2 1. Place students into groups of four. Hand out both of the Reconstruction Plans Johnson and Radical Republican. Students should read through and highlight main ideas and use a? to indicate what they do not understand. 2. After a period of time have the students direct their attention back to a whole group discussion. Using overheads place each plan on the projector, one at a time. Discuss each bullet of the plan. Clarify any bullets that students may have questions about. Activity 2: 1. Using an overhead explain the Reconstruction Report Card. Each student is to give the plans grades. Groups may discuss the strengths and weaknesses with each issue with tablemates and then evaluate both plans. Students do not need to agree with each other but must be ready to defend their grades. 2. Distribute Report Cards and grading sheets. 3. Give group s ample time to discuss and grade the issues dealing with each plan. 4. Have each student turn his or her paper over and draw a horizontal line across it. One end should represent Johnson s plan and the other end represents the Radical Republican plan. Students should mark with an X where they stand on the two plans. 5. Then, have the students line up in a continuum. They will need to talk with others to find out where to stand in relationship to how others feel. They should use their paper with the X to help them. 6. Have the students at each end tell why they chose to support the plan they represent. 7. Students in the middle should share what parts of each plan they support and which they do not support. Activity 3: 1. Students now have the opportunity to write their own plan for Reconstruction. Distribute the My Plan for Reconstruction form for writing his/her own plan. 2. Explain that for each issue students must follow these procedures: Brainstorm the steps they think the government should take to deal with the issue. Grade their own ideas and give substantial evidence for the grade. Consider the plans of Johnson and the Republicans. They can modify, reject or borrow any of the ideas from these plans. 3. Students should share ideas with their groups and then as a whole class discussion. 4. Ask: Did anyone change their stance after listening to others on the continuum? 4. The class could try and come up with one plan that they can agree on. Conclusion: Have students research what happened in Reconstruction after Congress was back in session.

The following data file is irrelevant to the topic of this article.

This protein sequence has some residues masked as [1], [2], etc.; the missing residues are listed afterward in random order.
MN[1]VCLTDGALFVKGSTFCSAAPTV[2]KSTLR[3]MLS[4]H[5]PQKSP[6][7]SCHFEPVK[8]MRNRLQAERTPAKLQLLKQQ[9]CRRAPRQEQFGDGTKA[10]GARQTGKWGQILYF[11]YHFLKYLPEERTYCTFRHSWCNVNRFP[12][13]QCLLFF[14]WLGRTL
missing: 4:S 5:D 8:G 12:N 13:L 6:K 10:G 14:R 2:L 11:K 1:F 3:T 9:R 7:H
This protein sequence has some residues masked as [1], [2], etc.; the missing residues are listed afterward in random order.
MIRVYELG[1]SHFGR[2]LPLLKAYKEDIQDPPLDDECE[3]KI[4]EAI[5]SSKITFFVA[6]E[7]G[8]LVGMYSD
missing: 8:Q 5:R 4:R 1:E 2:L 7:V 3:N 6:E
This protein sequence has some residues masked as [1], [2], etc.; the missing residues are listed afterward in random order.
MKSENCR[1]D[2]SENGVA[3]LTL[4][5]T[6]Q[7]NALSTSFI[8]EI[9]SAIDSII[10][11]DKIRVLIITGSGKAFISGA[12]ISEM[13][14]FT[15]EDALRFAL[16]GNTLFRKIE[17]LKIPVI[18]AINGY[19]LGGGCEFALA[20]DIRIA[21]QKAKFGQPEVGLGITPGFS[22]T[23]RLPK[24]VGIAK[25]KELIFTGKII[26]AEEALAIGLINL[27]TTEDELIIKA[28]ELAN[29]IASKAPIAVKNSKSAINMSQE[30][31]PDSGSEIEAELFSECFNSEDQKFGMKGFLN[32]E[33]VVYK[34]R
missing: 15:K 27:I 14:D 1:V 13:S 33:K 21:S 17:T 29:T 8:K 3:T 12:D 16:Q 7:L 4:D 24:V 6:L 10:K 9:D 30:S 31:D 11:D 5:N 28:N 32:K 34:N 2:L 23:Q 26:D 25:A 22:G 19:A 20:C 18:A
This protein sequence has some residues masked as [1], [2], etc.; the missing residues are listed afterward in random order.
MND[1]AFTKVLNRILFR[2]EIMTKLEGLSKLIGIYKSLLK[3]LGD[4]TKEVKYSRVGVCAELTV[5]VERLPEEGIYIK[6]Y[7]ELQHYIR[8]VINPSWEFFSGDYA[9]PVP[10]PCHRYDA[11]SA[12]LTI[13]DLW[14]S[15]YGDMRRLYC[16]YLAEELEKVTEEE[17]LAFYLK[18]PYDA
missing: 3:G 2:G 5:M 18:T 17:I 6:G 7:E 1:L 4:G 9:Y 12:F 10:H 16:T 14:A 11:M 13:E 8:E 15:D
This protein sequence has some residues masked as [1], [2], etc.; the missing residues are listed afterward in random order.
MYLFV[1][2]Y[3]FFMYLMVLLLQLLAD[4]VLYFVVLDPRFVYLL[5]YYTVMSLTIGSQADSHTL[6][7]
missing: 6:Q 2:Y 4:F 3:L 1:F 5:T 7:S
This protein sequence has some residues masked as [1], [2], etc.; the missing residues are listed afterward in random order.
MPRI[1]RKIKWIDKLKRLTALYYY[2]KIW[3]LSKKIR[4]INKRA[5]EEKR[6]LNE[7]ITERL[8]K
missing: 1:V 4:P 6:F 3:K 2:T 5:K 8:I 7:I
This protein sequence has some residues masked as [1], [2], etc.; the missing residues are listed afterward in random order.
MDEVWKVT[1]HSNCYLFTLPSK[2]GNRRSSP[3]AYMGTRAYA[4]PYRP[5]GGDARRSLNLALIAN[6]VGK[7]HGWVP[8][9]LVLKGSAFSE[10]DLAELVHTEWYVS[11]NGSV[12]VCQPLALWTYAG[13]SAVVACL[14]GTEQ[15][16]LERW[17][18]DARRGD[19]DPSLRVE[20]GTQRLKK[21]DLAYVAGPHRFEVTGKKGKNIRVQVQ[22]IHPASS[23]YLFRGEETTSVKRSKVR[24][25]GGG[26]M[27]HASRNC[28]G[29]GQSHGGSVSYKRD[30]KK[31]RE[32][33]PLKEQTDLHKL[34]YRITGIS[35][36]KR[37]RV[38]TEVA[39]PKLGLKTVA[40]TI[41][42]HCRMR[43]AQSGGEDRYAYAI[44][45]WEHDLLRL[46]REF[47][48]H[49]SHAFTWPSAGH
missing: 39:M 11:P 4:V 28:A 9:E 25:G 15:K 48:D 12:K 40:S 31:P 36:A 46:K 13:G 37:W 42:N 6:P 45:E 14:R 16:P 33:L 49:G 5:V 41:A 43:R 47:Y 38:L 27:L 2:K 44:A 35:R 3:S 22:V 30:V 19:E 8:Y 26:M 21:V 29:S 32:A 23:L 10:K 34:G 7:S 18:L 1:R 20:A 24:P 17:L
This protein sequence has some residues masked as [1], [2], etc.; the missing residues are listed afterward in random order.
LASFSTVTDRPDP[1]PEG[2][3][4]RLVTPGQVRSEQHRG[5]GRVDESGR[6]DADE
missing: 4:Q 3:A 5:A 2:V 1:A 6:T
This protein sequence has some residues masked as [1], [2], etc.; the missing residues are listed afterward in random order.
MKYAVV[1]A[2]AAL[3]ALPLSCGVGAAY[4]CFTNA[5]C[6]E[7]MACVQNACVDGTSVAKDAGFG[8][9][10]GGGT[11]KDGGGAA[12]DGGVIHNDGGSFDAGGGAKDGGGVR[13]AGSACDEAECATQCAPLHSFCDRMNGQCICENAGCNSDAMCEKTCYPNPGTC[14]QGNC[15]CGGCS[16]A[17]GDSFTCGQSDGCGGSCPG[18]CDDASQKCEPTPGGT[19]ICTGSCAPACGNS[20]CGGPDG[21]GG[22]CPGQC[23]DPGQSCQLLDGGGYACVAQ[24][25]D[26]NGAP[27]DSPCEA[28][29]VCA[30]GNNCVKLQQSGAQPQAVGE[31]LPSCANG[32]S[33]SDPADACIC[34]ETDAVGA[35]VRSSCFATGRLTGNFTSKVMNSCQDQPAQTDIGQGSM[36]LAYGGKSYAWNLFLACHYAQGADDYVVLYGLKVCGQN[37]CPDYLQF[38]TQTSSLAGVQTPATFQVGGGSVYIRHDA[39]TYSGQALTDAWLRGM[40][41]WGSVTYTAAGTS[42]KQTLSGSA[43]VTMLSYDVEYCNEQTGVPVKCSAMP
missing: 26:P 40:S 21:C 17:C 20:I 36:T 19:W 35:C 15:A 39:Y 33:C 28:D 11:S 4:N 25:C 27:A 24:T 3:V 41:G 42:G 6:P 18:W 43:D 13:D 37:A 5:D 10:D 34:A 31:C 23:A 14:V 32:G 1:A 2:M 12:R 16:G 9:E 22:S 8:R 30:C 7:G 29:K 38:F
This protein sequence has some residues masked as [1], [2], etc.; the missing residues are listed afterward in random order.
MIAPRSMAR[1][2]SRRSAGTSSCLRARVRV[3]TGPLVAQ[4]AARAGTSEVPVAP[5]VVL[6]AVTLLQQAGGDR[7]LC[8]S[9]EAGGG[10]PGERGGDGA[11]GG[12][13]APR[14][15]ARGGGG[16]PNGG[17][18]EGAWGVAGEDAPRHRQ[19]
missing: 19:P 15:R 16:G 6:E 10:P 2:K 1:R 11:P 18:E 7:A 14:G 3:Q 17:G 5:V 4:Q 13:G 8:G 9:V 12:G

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4 Issue #1 What should be done to Southerners who rebelled? Reconstruction Report Card Andrew Johnson s Plan Grade Comments Issue #2 What should Southern states have to do in order to be brought back into the Union? Issue #3 What can be done to provide assistance for African Americans? A= Excellent; well-thought out B= Good idea but may require further work C= Needs work D= Problems evident F= Simply could not be implemented Radical Republicans Plan Grade Comments Issue #1 What should be done to Southerners who rebelled? Issue #2 What should Southern states have to do in order to be brought back into the Union? Issue #3 What can be done to provide assistance for African Americans?